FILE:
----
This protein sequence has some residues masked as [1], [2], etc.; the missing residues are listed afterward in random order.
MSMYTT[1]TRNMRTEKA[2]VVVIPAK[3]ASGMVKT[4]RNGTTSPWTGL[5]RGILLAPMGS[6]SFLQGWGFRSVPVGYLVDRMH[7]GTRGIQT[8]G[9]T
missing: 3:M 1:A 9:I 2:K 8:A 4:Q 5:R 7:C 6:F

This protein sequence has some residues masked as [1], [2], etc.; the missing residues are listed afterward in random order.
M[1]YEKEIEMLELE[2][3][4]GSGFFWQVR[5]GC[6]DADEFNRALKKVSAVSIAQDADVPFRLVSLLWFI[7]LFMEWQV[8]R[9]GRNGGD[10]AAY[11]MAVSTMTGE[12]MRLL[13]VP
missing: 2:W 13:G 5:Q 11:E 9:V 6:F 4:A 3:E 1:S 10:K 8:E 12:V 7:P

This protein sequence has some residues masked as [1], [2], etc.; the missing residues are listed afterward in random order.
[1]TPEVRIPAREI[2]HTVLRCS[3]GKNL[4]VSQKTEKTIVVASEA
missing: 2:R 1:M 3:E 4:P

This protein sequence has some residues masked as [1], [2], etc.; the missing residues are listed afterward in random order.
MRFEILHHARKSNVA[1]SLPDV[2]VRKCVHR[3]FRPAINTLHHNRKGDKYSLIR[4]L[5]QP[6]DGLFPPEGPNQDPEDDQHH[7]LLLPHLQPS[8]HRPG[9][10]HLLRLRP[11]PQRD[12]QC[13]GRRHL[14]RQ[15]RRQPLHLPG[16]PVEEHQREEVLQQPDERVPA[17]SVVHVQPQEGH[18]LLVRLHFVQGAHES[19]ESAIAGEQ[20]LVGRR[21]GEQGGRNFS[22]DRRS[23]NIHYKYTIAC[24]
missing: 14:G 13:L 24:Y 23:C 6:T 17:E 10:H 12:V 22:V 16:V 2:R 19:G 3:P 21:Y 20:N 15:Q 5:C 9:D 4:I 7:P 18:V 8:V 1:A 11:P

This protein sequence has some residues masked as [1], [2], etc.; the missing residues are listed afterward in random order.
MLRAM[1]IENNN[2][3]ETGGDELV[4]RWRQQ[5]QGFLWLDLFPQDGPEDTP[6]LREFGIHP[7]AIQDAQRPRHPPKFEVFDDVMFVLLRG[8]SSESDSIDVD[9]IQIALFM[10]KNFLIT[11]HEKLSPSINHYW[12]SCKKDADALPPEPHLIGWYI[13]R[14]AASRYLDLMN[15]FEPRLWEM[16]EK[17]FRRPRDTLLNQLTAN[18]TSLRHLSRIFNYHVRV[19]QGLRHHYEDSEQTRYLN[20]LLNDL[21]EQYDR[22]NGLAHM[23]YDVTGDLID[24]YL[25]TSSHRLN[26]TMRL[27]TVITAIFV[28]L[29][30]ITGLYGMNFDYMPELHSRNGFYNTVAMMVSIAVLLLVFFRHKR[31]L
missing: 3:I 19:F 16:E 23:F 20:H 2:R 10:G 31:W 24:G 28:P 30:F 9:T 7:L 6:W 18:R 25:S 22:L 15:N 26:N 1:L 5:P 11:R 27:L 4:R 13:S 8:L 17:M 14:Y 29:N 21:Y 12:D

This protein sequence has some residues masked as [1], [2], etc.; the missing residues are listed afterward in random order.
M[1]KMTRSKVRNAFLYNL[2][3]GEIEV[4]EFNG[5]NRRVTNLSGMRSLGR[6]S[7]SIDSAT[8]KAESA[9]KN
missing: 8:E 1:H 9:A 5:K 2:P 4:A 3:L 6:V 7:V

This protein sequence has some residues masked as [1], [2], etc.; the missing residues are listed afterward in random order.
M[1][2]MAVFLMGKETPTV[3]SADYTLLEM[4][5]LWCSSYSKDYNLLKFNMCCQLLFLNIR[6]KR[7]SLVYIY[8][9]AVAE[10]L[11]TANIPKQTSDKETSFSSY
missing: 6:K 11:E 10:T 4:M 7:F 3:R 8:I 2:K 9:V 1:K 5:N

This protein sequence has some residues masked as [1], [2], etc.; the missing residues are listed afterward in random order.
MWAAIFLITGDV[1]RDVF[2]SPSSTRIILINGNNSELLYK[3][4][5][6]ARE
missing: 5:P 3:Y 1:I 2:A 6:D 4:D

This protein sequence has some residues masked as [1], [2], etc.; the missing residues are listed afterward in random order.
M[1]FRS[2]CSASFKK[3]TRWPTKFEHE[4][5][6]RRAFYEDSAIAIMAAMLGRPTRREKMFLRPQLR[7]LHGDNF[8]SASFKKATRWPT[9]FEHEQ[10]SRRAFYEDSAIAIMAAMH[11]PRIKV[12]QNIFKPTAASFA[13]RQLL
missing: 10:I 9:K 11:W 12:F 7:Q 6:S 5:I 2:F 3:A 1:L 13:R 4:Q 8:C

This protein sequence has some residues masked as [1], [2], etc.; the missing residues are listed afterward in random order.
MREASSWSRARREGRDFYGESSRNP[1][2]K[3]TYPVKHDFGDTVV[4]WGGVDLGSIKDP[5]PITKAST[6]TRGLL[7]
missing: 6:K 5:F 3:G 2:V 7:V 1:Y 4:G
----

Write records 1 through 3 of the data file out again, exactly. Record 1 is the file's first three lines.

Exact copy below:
This protein sequence has some residues masked as [1], [2], etc.; the missing residues are listed afterward in random order.
MSMYTT[1]TRNMRTEKA[2]VVVIPAK[3]ASGMVKT[4]RNGTTSPWTGL[5]RGILLAPMGS[6]SFLQGWGFRSVPVGYLVDRMH[7]GTRGIQT[8]G[9]T
missing: 3:M 1:A 9:I 2:K 8:A 4:Q 5:R 7:C 6:F

This protein sequence has some residues masked as [1], [2], etc.; the missing residues are listed afterward in random order.
M[1]YEKEIEMLELE[2][3][4]GSGFFWQVR[5]GC[6]DADEFNRALKKVSAVSIAQDADVPFRLVSLLWFI[7]LFMEWQV[8]R[9]GRNGGD[10]AAY[11]MAVSTMTGE[12]MRLL[13]VP
missing: 2:W 13:G 5:Q 11:E 9:V 6:F 4:A 3:E 1:S 10:K 8:E 12:V 7:P

This protein sequence has some residues masked as [1], [2], etc.; the missing residues are listed afterward in random order.
[1]TPEVRIPAREI[2]HTVLRCS[3]GKNL[4]VSQKTEKTIVVASEA
missing: 2:R 1:M 3:E 4:P